Taking for granted the quality of a suspense series is easy, especially after 15 books. When a writer produces that many novels with strong procedural elements, expert characterization and a powerful sense of place, we tend to assume she will continue in that vein.
Sadly, that’s not always the case, but Deborah Crombie never falters. Her novels are a delight, and with The Sound of Broken Glass, she keeps her impressive creative streak intact.
A Texan who writes about Great Britain — she has lived in England and Scotland — Crombie started this series about London police detectives Duncan Kincaid and Gemma James 20 years ago, entwining details of their lives with well-constructed, evocative mysteries and fascinating glimpses into the great city itself. Here she sets her story in Crystal Palace, the neighborhood that grew around a cast-iron and glass building erected in Hyde Park for the Great Exhibition of 1851 and destroyed by fire in 1936.
Back when Crombie introduced them, Duncan and Gemma were work partners whose attraction grew too hard to ignore. Now, they’re married with three kids (his, hers and a newly adopted daughter). Duncan is taking his turn at stay-at-home parenting — their daughter, Charlotte, is struggling to adjust to school — while Gemma returns to the job.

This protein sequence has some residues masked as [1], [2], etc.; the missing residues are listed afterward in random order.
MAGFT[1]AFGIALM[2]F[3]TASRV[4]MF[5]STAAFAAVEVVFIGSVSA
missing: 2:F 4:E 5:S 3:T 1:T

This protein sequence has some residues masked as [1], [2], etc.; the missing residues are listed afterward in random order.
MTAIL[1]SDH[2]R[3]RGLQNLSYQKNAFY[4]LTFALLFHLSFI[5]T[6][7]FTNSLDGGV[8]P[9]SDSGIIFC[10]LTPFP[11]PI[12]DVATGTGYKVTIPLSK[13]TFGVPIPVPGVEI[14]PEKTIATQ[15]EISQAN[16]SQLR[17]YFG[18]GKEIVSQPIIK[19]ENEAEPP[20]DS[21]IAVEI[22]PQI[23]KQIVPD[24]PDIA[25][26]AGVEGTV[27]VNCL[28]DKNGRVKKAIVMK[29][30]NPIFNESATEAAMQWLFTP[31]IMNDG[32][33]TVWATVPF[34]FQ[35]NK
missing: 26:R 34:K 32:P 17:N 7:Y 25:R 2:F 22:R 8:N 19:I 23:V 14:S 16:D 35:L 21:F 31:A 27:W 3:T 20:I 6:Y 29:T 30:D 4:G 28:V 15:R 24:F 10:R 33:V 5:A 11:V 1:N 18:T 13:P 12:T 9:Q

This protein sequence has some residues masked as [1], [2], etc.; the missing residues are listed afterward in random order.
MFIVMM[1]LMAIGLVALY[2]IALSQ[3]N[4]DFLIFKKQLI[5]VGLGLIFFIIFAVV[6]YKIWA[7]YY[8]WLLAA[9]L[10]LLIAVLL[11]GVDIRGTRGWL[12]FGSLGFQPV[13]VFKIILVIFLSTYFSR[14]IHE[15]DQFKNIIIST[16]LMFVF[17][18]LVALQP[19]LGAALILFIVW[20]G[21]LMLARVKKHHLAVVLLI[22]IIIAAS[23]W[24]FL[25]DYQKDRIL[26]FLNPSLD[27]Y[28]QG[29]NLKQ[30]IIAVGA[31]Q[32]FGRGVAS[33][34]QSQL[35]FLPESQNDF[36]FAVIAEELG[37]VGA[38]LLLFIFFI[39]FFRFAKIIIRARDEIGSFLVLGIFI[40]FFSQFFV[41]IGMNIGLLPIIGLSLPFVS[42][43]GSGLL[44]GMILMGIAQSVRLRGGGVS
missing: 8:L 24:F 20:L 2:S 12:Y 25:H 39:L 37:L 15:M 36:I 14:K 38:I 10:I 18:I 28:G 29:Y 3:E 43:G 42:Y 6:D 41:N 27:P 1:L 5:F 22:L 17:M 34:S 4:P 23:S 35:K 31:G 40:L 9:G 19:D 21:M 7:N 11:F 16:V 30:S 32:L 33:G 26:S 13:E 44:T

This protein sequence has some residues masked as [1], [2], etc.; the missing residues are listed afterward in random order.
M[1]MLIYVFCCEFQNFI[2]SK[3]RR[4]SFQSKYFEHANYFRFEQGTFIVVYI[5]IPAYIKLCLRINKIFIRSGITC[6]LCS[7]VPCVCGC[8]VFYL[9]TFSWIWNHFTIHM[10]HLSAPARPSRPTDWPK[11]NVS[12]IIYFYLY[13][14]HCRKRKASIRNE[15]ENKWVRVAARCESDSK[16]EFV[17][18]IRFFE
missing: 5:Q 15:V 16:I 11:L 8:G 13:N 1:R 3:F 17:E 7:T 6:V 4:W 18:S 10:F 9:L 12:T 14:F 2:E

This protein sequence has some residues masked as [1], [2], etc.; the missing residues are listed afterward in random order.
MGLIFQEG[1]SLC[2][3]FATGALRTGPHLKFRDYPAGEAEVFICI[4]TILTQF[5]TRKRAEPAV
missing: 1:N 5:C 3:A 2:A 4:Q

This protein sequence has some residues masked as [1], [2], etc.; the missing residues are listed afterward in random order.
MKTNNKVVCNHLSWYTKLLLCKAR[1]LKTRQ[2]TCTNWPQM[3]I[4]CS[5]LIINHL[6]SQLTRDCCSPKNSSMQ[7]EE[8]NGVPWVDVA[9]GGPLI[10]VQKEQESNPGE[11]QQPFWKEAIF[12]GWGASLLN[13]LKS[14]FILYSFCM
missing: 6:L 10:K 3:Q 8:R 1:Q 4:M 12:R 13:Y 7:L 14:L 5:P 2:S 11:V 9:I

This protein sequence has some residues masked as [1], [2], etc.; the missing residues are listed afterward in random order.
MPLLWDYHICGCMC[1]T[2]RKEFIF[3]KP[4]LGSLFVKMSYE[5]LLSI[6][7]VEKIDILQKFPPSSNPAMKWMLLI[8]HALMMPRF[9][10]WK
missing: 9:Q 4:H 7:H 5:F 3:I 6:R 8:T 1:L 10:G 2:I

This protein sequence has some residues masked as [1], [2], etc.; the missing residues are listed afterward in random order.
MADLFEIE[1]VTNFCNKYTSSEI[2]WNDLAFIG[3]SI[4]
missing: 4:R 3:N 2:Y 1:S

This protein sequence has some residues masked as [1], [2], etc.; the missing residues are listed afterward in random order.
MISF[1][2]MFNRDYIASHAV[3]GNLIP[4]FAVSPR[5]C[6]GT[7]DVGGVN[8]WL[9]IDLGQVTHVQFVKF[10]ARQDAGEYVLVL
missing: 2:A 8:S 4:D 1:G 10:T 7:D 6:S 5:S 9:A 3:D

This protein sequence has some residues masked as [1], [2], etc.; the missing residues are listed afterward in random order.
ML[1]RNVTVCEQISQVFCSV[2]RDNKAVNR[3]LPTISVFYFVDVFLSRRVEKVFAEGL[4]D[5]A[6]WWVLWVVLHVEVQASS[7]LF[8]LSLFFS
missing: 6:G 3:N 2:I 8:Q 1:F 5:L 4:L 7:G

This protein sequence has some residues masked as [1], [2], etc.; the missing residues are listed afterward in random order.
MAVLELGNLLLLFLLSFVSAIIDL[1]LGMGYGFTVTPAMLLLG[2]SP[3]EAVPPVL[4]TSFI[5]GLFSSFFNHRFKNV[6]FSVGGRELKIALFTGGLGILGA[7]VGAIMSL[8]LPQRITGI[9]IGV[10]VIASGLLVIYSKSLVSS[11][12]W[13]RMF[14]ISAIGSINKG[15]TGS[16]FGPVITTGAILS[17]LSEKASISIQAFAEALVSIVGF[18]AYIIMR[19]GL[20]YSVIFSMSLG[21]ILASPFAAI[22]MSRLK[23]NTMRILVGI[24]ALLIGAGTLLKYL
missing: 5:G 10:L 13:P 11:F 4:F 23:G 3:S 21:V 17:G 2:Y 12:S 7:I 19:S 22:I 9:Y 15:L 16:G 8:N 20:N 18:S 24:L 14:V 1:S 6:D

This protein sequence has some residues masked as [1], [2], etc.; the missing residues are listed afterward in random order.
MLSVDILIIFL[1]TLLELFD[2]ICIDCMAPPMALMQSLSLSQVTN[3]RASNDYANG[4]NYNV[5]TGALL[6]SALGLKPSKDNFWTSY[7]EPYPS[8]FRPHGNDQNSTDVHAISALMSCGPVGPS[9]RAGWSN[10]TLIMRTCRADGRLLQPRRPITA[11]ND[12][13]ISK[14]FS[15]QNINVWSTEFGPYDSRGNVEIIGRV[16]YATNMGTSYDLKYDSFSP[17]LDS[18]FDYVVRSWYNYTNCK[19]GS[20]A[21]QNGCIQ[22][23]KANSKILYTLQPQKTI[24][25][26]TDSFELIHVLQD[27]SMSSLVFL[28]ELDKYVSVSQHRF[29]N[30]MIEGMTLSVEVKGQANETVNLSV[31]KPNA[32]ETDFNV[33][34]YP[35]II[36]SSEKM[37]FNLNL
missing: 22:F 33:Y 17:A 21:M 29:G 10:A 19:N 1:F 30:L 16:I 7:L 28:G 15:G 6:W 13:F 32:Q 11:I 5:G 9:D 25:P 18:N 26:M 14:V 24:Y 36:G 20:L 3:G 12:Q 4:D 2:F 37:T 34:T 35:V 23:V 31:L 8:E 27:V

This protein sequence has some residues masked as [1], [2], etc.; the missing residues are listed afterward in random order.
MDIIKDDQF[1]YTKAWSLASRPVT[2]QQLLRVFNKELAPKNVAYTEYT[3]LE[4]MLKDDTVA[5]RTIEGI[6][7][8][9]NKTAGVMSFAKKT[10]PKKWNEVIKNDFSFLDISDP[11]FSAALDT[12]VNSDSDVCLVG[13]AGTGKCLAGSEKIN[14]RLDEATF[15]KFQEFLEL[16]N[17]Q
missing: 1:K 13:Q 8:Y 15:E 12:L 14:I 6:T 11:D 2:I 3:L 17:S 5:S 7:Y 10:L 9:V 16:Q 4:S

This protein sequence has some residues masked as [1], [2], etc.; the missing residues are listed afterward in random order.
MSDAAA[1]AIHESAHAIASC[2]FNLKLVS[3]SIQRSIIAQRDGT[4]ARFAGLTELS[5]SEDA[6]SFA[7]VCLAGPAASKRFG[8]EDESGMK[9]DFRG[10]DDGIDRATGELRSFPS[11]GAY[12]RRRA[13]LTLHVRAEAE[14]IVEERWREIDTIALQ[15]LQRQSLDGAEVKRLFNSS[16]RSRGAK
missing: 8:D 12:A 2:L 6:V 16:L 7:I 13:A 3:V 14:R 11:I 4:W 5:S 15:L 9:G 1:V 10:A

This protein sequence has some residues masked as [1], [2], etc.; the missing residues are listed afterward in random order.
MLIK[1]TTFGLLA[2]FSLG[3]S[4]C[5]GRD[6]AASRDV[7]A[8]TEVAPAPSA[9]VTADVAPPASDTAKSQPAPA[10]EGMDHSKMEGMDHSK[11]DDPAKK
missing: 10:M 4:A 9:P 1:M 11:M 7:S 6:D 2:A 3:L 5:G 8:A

Her first case? A barrister is found naked, tied up and dead in a sleazy Crystal Palace hotel. Gemma and her sidekick, Detective Sgt. Melody Talbot, set out to investigate, but when an acquaintance of Duncan and Gemma’s turns out to be linked to the case, Duncan finds himself unofficially involved, his Mr. Mom duties interrupted.
Crombie’s novels often examine how the past influences the present, which dovetails nicely with her depiction of London as a city in which history still lives and breathes. Here, alongside the present-day case work, she teases out the story of a lonely, music-loving teenage boy growing up in Crystal Palace with an alcoholic mother. He’s befriended by a neighbor but runs afoul of a couple of bad seeds whose actions will have repercussions. Even when characters appear only in one or two of her books, Crombie fleshes them out with substance and skill.
As the body count rises, Crombie makes the domestic crises of a busy family as compelling as the whodunit; Duncan and Gemma disprove the usual wisdom that once you get the lovers together, they’re no longer interesting. In Crombie’s sure hands, they remain the heart and soul of this entertaining series.
Connie Ogle is The Miami Herald’s book editor.